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A simple LED flashlight made from a few basic components housed in an inkjet printer cartridge

Step 1: Parts List/preparing Cartridge

Here's what's needed:
Empty inket printer cartridge (the slim, single-color type)
Superbright LED
220-ohm resistor (may vary, depending on battery type)
Switch
Button-battery holder (several sizes are available, it doesnt matter which one you use)
2 3V button batteries to fit holder
Jumper wires
Solder
2 small pieces of stripboard (5x5 holes, 9x4 holes)

Pry/cut off the top of the cartridge. Its glued, not snapped on; use a thin but strong metal blade to pry under a part of it, then work it around the whole thing. Take out the ink sponge, peel off the small plastic square from the ink nozzle, and remove the small rubber gasket; thoroughly rinse out the cartridge. Peel off the label from the top. There is a small plastic thing inside the ink nozzle; pry this out.

There is a small piece of foam on the inside of the cartridge that needs to be removed. Use a small screwdriver to push down through the ink nozzle opening—that will punch a hole though it, and loosen it; then use a pair of pliers to remove as much of it as you can. (The LED will be fed though this hole).

Step 2: Attach Switch

There are 2 holes in the cartridge top–the switch can be placed in either one. Use a drill or utility knife (or soldering iron) to enlarge the hole enough to fit the switch. Insert the switch, place the washer and nut on the outside, and tighten.

Step 3: Start Soldering

Insert the LED through the inkjet nozzle hole, with the negative lead on the top, as far as it will go. On the inside, slide a small piece of stripboard down the leads, to touch the plastic thing on the inside. Make sure the stripboard is aligned such that the leads are not in the same copper strip. Bend the leads slightly to hold the LED in place and solder. For added stability, the piece of sripboard can then be glued in place.

Take the resistor and solder a piece of jumper wire to one end. Bend the other end into an L shape and slide it through the hole next to the positive LED lead (the longer one–it should be on the bottom).

Solder a jumper wire in the hole next to the negative lead.

Step 4: Finish Soldering

Solder the battery holder to a small piece of stripboard. Solder the wire from the negative LED lead directly to the switch; connect the battery holder to the other switch terminal in line with the positive LED lead.

I used 2 (3V) button batteries–the batteries are thin enough to accomodate 2 in the holder. You could of course use just one and a lower-ohm resistor.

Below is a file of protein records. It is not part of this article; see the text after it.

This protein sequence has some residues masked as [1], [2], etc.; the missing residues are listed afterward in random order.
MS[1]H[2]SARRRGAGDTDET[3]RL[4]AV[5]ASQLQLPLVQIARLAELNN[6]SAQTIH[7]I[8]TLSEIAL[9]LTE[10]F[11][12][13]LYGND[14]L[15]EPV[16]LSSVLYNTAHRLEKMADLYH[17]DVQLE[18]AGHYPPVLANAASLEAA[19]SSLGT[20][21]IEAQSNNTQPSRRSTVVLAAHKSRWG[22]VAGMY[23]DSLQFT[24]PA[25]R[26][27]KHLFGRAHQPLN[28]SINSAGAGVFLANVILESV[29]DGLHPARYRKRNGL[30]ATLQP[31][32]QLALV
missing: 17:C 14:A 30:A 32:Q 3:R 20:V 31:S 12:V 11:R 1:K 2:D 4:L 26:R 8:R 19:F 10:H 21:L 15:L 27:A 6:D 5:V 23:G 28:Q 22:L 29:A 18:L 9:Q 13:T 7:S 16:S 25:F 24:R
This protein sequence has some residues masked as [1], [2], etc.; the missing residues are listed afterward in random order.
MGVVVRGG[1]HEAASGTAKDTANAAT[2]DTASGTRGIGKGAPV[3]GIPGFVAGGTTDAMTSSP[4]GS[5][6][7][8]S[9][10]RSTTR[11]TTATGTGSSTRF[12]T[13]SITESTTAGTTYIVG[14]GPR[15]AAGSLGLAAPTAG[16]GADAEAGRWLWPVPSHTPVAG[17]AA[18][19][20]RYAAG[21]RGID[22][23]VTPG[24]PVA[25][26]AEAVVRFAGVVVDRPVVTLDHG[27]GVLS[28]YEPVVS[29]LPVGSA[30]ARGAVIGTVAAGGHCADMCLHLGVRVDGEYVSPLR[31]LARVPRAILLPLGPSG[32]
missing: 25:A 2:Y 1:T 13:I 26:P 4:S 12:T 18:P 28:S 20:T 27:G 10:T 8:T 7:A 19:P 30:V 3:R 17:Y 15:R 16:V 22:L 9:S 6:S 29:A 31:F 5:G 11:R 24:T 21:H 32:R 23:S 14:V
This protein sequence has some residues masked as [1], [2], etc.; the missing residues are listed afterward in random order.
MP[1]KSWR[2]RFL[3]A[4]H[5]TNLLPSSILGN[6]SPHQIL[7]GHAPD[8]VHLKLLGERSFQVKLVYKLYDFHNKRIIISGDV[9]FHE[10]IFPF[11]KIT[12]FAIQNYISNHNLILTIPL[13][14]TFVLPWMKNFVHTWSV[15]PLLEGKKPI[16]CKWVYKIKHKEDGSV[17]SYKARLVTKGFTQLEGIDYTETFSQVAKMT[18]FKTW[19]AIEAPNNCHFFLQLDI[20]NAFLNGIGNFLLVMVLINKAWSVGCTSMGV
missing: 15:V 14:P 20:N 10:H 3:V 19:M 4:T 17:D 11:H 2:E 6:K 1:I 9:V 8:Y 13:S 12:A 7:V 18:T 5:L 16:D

Step 5: Finish

Carefully tuck the battery case and wires into the inkjet cartridge. Because it's a tight fit, some of the solder connections may touch and short out. If so, remove the wire/battery holder and wrap the connections with electrical tape.

Place the lid on top of the case and tape in place. It could be glued, but using tape will allow easier access to change the batteries and make repairs if necessary.

Shown are 2 flashlights I made–one with the switch in the top hole, and one in the second hole. I prefer the one with the switch at the top–a wide band of tape can be wrapped around the middle of the cartridge to hold it closed, which is a little more aesthetically pleasing.
Your instructions are for Epson cartridges. I have a Canon printer.
Me too. It should still work though (he says hopefully).
open that cartridge SLOWLY,u dont want ink all over the place like the story mentioned below: I was filling my cartridge,no ink coming out of nozzle and made a hole in it.Then the table was now magenta!
According to CMYK commonly used in printing.
I have an old 9 Pin printer. Should I use a DB-9 shell instead? ;) I also have a HP Laserjet. Not sure if I could get a 9229 cart containing a laser pointer module in my pocket... When I go to bars, Chicks always say "Is that a 9229 cart in your pocket..." Ummm....Dreaming, I most certainly am ! I'll go now.
try toner:) I own a Deskjet 3920 and a Laserjet 2200(me thinks) so I know the size of tose bad boys:)
what about HP
good engineering design.......but the price will be more then the cleaner available in market...http:/www.automobiledir.com<br/>
Cool work.
Some dude in my town is TOTALLY ripping off this design.
But with tape you can't see the cool pattern on top!

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